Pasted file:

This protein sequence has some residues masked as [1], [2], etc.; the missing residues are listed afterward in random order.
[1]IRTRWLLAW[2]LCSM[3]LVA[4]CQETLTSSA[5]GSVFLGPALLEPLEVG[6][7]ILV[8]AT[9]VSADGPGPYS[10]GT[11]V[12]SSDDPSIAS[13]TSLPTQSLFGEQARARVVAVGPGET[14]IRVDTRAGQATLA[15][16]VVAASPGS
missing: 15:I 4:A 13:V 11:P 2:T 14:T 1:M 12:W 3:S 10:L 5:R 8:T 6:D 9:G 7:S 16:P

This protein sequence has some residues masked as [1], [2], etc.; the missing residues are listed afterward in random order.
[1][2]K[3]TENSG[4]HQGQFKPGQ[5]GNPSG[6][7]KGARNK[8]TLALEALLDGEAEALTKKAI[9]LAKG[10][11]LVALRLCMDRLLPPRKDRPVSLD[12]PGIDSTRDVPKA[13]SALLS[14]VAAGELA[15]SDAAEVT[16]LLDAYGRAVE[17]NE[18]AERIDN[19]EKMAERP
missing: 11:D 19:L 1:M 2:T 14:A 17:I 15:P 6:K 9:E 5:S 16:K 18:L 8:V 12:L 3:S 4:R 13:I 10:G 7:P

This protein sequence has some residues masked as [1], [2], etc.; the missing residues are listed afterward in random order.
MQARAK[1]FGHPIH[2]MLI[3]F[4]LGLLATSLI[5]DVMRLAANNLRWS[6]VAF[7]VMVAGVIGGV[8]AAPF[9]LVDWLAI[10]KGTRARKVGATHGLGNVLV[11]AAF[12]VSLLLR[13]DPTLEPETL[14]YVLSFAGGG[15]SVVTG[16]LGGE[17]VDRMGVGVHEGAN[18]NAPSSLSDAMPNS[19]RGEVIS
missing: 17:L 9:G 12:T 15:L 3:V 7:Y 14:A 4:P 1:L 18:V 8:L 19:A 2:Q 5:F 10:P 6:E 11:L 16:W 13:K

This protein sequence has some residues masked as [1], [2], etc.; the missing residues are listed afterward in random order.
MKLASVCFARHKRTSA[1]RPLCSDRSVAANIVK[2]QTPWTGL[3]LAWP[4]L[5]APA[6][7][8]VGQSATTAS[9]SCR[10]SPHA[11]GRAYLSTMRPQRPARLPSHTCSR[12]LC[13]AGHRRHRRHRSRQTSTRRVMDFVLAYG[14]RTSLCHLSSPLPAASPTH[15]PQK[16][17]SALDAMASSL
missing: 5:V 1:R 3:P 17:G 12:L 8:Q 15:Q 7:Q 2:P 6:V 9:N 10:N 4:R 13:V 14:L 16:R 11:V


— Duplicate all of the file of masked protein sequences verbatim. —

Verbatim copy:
This protein sequence has some residues masked as [1], [2], etc.; the missing residues are listed afterward in random order.
[1]IRTRWLLAW[2]LCSM[3]LVA[4]CQETLTSSA[5]GSVFLGPALLEPLEVG[6][7]ILV[8]AT[9]VSADGPGPYS[10]GT[11]V[12]SSDDPSIAS[13]TSLPTQSLFGEQARARVVAVGPGET[14]IRVDTRAGQATLA[15][16]VVAASPGS
missing: 15:I 4:A 13:V 11:P 2:T 14:T 1:M 12:W 3:S 10:L 5:R 8:T 6:D 9:G 7:S 16:P

This protein sequence has some residues masked as [1], [2], etc.; the missing residues are listed afterward in random order.
[1][2]K[3]TENSG[4]HQGQFKPGQ[5]GNPSG[6][7]KGARNK[8]TLALEALLDGEAEALTKKAI[9]LAKG[10][11]LVALRLCMDRLLPPRKDRPVSLD[12]PGIDSTRDVPKA[13]SALLS[14]VAAGELA[15]SDAAEVT[16]LLDAYGRAVE[17]NE[18]AERIDN[19]EKMAERP
missing: 11:D 19:L 1:M 2:T 14:A 17:I 15:P 6:K 9:E 5:S 16:K 18:L 8:V 12:L 3:S 4:R 13:I 10:G 7:P

This protein sequence has some residues masked as [1], [2], etc.; the missing residues are listed afterward in random order.
MQARAK[1]FGHPIH[2]MLI[3]F[4]LGLLATSLI[5]DVMRLAANNLRWS[6]VAF[7]VMVAGVIGGV[8]AAPF[9]LVDWLAI[10]KGTRARKVGATHGLGNVLV[11]AAF[12]VSLLLR[13]DPTLEPETL[14]YVLSFAGGG[15]SVVTG[16]LGGE[17]VDRMGVGVHEGAN[18]NAPSSLSDAMPNS[19]RGEVIS
missing: 17:L 9:G 12:T 15:L 3:V 7:Y 14:A 4:P 1:L 18:V 8:L 19:A 2:Q 5:F 10:P 6:E 11:L 16:W 13:K

This protein sequence has some residues masked as [1], [2], etc.; the missing residues are listed afterward in random order.
MKLASVCFARHKRTSA[1]RPLCSDRSVAANIVK[2]QTPWTGL[3]LAWP[4]L[5]APA[6][7][8]VGQSATTAS[9]SCR[10]SPHA[11]GRAYLSTMRPQRPARLPSHTCSR[12]LC[13]AGHRRHRRHRSRQTSTRRVMDFVLAYG[14]RTSLCHLSSPLPAASPTH[15]PQK[16][17]SALDAMASSL
missing: 5:V 1:R 3:P 17:G 12:L 8:Q 15:Q 7:Q 2:P 6:V 9:N 10:N 4:R 13:V 14:L 16:R 11:V